The Government of Guyana, in collaboration with the Government of Brazil, is set to commence the drilling of eight wells in eight villages in the Upper Takutu-Upper Essequibo (Region Nine). The drilling follows 10 days of reconnaissance, which was conducted in March last. The wells are expected to assist in the storage of water for the dry season (El Niño).
Today, stakeholders met at the Civil Defence Commission (CDC) for the second working group meeting. That meeting was attended by Director General of the organization (CDC), Lieutenant Colonel Kester Craig; Brazilian Military Attaché to Guyana, Colonel Deni Da Silva; and stakeholders from the Ministries of Communities, Public Health, Foreign Affairs, and Agriculture. Also in attendance were representatives from the Guyana Defence Force (GDF), Department of Citizenship, Guyana Police Force (GPF), Guyana Revenue Authority (GRA), Hydro-meteorological Office and the Guyana Water Incorporated (GWI).
According to Colonel Deni Da Silva, the equipment and support vehicles are expected to arrive in Guyana on October 1, 2018, while drilling will commence on October 4, 2018. It is the intention of the Brazilian team to have the wells handed over to the Guyanese authorities on November 28, 2018.The Ministry of Public Infrastructure, with approval from the Cabinet, has commenced roadworks to facilitate the smooth transportation of the vehicles and equipment from Brazil through Lethem to the targeted communities.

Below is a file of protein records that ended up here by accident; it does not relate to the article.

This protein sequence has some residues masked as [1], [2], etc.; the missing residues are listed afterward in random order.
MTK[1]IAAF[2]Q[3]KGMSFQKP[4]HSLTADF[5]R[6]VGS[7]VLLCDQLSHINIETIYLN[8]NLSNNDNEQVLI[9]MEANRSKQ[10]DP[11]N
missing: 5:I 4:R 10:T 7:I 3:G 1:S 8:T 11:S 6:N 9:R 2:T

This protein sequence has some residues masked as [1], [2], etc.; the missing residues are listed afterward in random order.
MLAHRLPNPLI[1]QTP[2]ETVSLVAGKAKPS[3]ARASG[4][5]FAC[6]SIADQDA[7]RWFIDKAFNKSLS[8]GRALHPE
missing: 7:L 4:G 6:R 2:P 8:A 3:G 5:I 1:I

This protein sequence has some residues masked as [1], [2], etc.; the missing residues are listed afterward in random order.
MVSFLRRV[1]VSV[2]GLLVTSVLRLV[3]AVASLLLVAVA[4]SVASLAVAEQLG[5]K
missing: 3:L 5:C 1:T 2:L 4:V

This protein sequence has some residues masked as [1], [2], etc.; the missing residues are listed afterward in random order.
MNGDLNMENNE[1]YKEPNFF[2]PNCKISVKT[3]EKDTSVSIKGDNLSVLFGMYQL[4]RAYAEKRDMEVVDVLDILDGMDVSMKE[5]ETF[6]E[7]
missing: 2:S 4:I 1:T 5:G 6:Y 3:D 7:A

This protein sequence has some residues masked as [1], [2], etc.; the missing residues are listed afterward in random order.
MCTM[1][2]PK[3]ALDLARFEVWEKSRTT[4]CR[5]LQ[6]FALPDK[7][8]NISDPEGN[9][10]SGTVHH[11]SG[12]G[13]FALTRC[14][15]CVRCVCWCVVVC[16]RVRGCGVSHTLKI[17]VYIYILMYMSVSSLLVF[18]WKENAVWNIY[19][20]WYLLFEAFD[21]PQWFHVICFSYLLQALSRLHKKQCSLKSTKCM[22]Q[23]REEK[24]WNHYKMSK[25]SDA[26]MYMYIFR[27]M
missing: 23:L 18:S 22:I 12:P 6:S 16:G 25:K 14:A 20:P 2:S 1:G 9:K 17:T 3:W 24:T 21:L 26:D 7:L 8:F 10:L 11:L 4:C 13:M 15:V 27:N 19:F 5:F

During the drilling phase, the Brazilian Army will be working closely with the GDF and this collaboration will see the drilling of artesian wells in the villages of Aishalton, Chukrikednau, Shea, Maruranawa, Awaruwaunau, Karaudanawa, Achiwib, and Bashraidrun. The aim of this process is to develop the capacity of GDF’S Engineering Corps to drill future artesian wells and to respond to future water shortages caused by extensive droughts.
In an invited comment, Colonel Craig said that the drilling of the wells is an important part of disaster response and preparedness, particularly during the El Niño season.
“As we know, [the] Rupununi is susceptible to droughts and floods so we want to remove that uncertainty and have a system under which the communities could be supplied with fresh water continuously during the year. Mainly, in Region Nine, the residents use hand-dug wells and you find that a couple weeks into the dry season, there is no water for them to use. Those wells are usually about 20 metres but these that will be dug later in the year will be 100 metres, which translates to about 300 feet. It is all part of us responding to the drought situation during the dry season in the region,” he said.
This project follows President David Granger’s State visit to Brazil in December 2017, where the Complementary Agreement to the Basic Agreement on Technical Cooperation between the Government of the Cooperative Republic of Guyana and the Federative Republic of Brazil for the Implementation of the Project Technologies to Reduce the Effects of the Drought in Region Nine was inked.
The drilling of the wells also coincides with the 50th anniversary of bilateral ties between Guyana and Brazil.